British Air Force assists Ramstein mission

When the primary deployment location for the 37th Airlift Squadron night-vision goggle training fell through recently, allies at Royal Air Force Lyneham, United Kingdom, stepped up to accommodate the needs of the hard-charging “Herk” drivers.
In an unprecedented show of hospitality and airlift camaraderie, the RAF offered its own C-130 facilities, airspace and ground support to the 37th AS with just 11 days notice.
The 86th Contingency Response Group deployed with the 37th AS to train both CRG personnel and aircrew members on NVG engine-running on-load and off-load operations, a key facet of the C-130 mission in austere and combat environments.
The aircrew had the added experience of having RAF aircrew on their aircraft for an uncommon cross-talk experience, learning how the Brits fly their Herks in a tactical environment.
The cross-talk culminated in an eight-ship inter-fly consisting of three U.S. Air Force C-130Es, two Royal Air Force, C-130Ks and three Royal Air Force C-130Js aircraft. The flight included a high-altitude crossing to the North Sea followed by a low-level route flown between 300 and 500 feet above ground level, transiting through the U.K. to a drop zone on an abandoned airfield.
“This is quite possibly the first inter-fly in the world consisting of these three models of the C-130, from the venerable E-model to the brand new J-model,” said Maj. Paul Howard, 37th AS, mission commander for the . The success of this inter-fly typifies the strength and cooperation of the U.S./U.K. relationship. It doesn’t get much better than this.”
RAF Lyneham is a modern facility situated an hours’ train ride outside London and home to the RAF’s Hercules operations.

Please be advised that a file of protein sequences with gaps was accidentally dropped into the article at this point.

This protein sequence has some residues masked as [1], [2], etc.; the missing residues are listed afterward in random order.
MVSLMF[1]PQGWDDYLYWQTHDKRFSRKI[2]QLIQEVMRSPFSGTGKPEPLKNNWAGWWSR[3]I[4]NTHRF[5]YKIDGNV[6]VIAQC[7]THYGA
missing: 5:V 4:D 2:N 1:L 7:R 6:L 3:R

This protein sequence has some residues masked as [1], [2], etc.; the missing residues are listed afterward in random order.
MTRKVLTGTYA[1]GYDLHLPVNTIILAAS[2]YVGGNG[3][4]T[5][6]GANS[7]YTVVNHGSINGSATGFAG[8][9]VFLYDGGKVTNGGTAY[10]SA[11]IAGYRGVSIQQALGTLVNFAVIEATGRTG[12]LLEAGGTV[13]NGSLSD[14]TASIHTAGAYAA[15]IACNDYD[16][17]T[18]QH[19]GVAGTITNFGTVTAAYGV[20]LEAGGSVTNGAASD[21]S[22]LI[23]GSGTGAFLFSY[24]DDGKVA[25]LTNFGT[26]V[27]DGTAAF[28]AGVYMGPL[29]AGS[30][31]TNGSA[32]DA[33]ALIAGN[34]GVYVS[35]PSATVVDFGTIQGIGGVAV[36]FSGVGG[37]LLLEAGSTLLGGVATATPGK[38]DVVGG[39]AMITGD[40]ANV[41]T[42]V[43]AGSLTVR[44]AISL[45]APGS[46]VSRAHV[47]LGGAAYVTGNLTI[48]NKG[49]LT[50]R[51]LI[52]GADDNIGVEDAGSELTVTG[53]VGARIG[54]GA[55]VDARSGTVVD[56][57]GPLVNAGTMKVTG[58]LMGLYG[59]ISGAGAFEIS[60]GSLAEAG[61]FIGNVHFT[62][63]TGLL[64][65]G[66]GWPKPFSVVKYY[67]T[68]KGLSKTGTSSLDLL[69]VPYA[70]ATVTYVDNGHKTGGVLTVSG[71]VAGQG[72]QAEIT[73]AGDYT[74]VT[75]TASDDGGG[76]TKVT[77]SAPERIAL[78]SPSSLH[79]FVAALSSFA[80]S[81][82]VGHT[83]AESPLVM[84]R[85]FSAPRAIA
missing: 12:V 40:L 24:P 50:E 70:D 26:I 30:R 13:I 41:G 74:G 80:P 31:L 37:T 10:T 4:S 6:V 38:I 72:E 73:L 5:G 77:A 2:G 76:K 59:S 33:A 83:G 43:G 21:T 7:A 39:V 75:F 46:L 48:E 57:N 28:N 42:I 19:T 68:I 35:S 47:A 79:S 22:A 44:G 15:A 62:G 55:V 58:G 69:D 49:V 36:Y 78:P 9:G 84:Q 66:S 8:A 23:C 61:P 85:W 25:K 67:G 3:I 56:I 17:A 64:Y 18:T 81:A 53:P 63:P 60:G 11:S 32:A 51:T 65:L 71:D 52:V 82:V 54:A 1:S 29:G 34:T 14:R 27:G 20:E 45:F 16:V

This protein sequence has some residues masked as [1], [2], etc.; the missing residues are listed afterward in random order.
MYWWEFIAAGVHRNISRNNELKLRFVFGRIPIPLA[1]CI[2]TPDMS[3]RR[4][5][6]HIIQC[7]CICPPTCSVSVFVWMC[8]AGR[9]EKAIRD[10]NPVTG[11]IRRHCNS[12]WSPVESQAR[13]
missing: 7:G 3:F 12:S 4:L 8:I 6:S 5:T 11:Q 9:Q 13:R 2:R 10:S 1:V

“A training deployment like this requires considerable host-nation interfacing and coordination and usually takes up to at least six weeks time to finalize,” said Capt. Jeff Menasco, 37th AS, deployed commander. “So, being able to turn on something this big in such a short amount of time is an outstanding testament to the strength of our relationship with the RAF and the British people. Without their cooperation, this wouldn’t have happened.”
Even with the support of the RAF, the Ramstein team still faced the challenge of moving four aircraft, a 100 members and associated support equipment from five different squadrons to an unfamiliar location.
To accomplish this task, the 37th AS teamed up with the 86th Air Maintenance Squadron, responsible for keeping Ramstein’s 40-plus year old C-130E fleet in the air. Despite the age of the fleet and the difficulty of maintaining aircraft away from home station, the 86th AMXS accomplished an incredible sortie rate; 76 of 77 planned sorties flew in the first two weeks with 95 percent of planned training completed.
“This is the equivalent of winning the Tour de France seven times in a row, it’s the best mission capable rate I’ve ever seen” said Captain Menasco. “Our maintenance team worked 12-hour shifts six days a week making the impossible a reality.”